Scientific skepticism (also spelled scepticism) is the practice of questioning the veracity of claims lacking empirical evidence or reproducibility, as part of a methodological norm pursuing "the extension of certified knowledge". For example, Robert K. Merton asserts that all ideas must be tested and are subject to rigorous, structured community scrutiny (see Mertonian norms).
This sort of skepticism is also called rational skepticism, and it is sometimes referred to as skeptical inquiry.
Scientific skepticism is different from philosophical skepticism, which questions our ability to claim any knowledge about the nature of the world and how we perceive it. Scientific skepticism primarily uses deductive arguments to evaluate claims which lack a suitable evidential basis. The New Skepticism described by Paul Kurtz is scientific skepticism.
Scientific skeptics believe that empirical investigation of reality leads to the truth, and that the scientific method is best suited to this purpose. Considering the rigor of the scientific method, science itself may simply be thought of as an organized form of skepticism. This does not mean that the scientific skeptic is necessarily a scientist who conducts live experiments (though this may be the case), but that the skeptic generally accepts claims that are in his/her view likely to be true based on testable hypotheses and critical thinking.
Scientific skeptics attempt to evaluate claims based on verifiability and falsifiability and discourage accepting claims on faith or anecdotal evidence. Skeptics often focus their criticism on claims they consider to be implausible, dubious or clearly contradictory to generally accepted science. Scientific skeptics do not assert that unusual claims should be automatically rejected out of hand on a priori grounds - rather they argue that claims of paranormal or anomalous phenomena should be critically examined and that extraordinary claims would require extraordinary evidence in their favor before they could be accepted as having validity.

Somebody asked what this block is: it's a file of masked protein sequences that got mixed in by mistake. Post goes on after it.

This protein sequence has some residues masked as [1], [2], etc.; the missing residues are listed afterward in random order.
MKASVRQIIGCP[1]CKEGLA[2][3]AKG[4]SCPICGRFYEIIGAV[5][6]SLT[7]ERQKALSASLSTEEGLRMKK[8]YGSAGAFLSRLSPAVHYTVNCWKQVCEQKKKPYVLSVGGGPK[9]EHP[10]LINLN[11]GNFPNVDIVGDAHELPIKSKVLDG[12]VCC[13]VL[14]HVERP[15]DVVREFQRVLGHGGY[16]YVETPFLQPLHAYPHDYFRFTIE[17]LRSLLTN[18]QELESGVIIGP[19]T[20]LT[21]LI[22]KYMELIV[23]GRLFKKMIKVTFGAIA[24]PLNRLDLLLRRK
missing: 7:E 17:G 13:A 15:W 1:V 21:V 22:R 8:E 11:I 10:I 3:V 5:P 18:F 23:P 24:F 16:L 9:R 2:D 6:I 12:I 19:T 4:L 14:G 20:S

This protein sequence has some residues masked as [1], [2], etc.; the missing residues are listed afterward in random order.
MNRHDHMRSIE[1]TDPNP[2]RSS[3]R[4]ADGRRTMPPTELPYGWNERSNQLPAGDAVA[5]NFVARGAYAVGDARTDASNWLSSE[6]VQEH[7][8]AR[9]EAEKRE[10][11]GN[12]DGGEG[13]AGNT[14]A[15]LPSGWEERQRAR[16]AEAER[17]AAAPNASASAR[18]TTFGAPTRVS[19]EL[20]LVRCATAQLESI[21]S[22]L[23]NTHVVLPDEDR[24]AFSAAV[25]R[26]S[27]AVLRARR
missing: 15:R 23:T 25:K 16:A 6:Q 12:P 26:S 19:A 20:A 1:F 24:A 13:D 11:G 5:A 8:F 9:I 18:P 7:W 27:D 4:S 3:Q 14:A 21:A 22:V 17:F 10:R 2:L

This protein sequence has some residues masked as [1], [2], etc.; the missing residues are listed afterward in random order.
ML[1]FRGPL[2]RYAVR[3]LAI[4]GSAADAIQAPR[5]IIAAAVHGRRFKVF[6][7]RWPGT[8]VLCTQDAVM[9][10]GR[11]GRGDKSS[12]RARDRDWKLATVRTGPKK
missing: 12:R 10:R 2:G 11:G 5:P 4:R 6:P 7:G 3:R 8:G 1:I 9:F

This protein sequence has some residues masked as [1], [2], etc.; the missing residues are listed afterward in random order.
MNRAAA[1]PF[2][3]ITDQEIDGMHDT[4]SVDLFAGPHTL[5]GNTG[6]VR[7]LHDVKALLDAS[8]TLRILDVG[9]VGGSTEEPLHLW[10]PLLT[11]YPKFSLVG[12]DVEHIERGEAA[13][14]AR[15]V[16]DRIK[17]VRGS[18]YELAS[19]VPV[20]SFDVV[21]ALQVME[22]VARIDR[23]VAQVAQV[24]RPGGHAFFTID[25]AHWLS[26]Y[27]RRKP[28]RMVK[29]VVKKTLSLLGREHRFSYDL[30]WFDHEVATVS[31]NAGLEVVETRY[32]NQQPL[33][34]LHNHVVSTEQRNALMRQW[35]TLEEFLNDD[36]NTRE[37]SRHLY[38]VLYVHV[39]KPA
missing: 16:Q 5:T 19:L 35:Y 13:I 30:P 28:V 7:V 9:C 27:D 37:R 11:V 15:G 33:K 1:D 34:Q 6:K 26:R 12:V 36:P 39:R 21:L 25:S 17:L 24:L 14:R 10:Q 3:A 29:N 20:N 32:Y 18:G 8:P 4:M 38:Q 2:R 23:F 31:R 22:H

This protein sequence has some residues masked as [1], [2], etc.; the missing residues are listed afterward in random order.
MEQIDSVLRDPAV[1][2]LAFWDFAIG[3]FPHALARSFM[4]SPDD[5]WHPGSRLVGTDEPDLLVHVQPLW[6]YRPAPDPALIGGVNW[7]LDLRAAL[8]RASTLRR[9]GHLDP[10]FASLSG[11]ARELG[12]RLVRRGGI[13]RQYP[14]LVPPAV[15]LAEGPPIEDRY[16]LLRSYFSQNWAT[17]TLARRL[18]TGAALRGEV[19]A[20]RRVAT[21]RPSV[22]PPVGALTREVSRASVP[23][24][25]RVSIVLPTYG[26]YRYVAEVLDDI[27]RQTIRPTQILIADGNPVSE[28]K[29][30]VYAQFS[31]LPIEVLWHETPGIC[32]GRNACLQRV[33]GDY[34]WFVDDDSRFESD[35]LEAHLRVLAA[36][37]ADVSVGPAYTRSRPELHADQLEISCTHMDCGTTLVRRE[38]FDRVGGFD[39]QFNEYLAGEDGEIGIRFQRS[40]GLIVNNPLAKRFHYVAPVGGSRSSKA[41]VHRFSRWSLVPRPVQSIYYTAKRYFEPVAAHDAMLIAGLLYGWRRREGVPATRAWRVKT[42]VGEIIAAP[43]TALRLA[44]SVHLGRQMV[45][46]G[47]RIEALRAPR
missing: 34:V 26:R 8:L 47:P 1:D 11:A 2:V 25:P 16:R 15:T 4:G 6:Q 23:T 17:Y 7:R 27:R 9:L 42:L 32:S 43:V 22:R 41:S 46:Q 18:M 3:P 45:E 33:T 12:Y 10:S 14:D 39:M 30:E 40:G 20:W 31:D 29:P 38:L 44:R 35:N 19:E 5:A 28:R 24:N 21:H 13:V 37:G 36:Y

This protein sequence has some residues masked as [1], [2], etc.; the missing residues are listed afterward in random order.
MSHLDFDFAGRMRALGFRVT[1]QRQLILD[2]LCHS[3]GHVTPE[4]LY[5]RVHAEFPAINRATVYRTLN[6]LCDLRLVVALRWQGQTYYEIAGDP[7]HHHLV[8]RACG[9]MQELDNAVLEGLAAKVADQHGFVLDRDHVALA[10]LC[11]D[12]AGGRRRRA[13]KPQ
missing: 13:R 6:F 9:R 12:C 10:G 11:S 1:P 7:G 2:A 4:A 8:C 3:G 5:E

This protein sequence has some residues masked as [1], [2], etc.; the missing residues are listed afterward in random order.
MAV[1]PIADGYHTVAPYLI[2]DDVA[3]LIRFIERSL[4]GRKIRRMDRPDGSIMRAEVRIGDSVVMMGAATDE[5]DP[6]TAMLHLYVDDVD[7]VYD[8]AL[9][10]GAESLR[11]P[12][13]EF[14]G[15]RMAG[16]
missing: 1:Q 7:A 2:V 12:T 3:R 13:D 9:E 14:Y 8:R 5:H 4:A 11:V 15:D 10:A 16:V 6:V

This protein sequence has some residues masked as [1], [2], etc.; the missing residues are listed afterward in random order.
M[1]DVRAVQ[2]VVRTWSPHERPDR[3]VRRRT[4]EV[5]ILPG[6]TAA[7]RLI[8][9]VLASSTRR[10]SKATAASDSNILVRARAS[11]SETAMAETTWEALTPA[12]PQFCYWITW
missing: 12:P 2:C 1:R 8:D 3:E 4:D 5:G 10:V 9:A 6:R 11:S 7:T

From a scientific point of view, theories are judged on many criteria, such as falsifiability, Occam's Razor, and explanatory power, as well as the degree to which their predictions match experimental results. Skepticism is part of the scientific method; for instance an experimental result is not regarded as established until it can be shown to be repeatable independently.
By the principles of skepticism, the ideal case is that every individual could make his own mind up on the basis of the evidence rather than appealing to some authority, skeptical or otherwise. In practice this becomes difficult because of the amount of knowledge now possessed by science, and so an ability to balance critical thinking with an appreciation for consensus amongst the most relevant scientists becomes vital.
Not all fringe science is pseudoscience. For instance, some proponents of repressed memories apply the scientific method carefully, and have even found some empirical support for their validity,   though the theories have not received complete scientific consensus.   
Empirical or scientific skeptics do not profess philosophical skepticism. Whereas a philosophical skeptic may deny the very existence of knowledge, an empirical skeptic merely seeks likely proof before accepting that knowledge.
See main article: List of topics characterized as pseudoscience.
Some of the topics that scientifically skeptical literature questions include health claims surrounding certain foods, procedures, and alternative medicines; the plausibility and existence of supernatural abilities (e.g. tarot reading) or entities (e.g. poltergeists, angels, gods - including Zeus); the monsters of cryptozoology (e.g. the Loch Ness monster); as well as creationism/intelligent design, dowsing, conspiracy theories, and other claims the skeptic sees as unlikely to be true on scientific grounds. 
Skeptics such as James Randi have become famous for debunking claims related to some of these. Paranormal investigator Joe Nickell cautions, however, that "debunkers" must be careful to engage paranormal claims seriously and without bias. He explains that open minded investigation is more likely to teach and change minds than debunking. Many skeptics are atheists or agnostics, and have a naturalistic world-view; however, some committed skeptics of pseudoscience including Martin Gardner have expressed belief in a god.